It’s easy for outsiders to say, “I wouldn’t be upset or feel angry.” Good for them. They are not you. You have a right to feel unhappy about the situation. Don’t let anyone shame you for the way you feel. Recognize the complex emotions for what they are rather than what others tell you they should be.

Unfortunately, you may not be able to change the situation. Most of the time, you have to accept it for what it is without letting your negative feelings overwhelm you.

If your parents give more money to your sibling, they will probably continue to do so. Unfortunately, once your brother or sister accepts your parents’ handouts, he or she will continue to ask for more. It’s incredibly difficult to break the circle of dependency once it begins.

If you are able to pay your bills, then the good news is that you don’t need your parents’ money. You made it on your own.

You can count the blessings in your life and focus on the positive things that surround you. Do you have a good relationship with your spouse or significant other? Are the people in your life healthy and strong?

How to Deal With Parents Who Favor Your Sibling

If you are struggling to cope with your emotions, consider seeking advice from a trained therapist or counselor. Professionals can provide tools and techniques to help you deal with parental favoritism.

It’s not easy to deal with parents who favor one child over another. It may be difficult to watch your parents provide handouts on a routine basis. Pain and resentment may grow with each passing gift.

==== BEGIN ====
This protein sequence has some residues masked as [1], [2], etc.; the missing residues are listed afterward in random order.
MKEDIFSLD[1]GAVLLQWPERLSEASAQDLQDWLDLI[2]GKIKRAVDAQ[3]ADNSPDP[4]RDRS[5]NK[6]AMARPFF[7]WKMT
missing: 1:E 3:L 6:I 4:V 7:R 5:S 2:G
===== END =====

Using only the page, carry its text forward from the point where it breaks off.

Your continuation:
Bitter feelings often arise when parents become a crutch for a sibling’s bad behavior. The angriest letters come from readers whose parents financially support a sibling.

A little money here or there seems reasonable, but when the sibling can no longer survive without those handouts, the anger builds. Readers become downright irate at the thought of their siblings spending their parents’ hard-earned money.

In these situations, it’s important to keep a calm mind and clear head. Take deep breaths and reflect on your thoughts and feelings before talking to any members of your family.

Remember that your words and actions may impact your future relationships. That isn’t necessarily a bad thing, but it should not be taken lightly either. Make sure you can discuss the subject matter calmly and rationally if you do choose to speak up.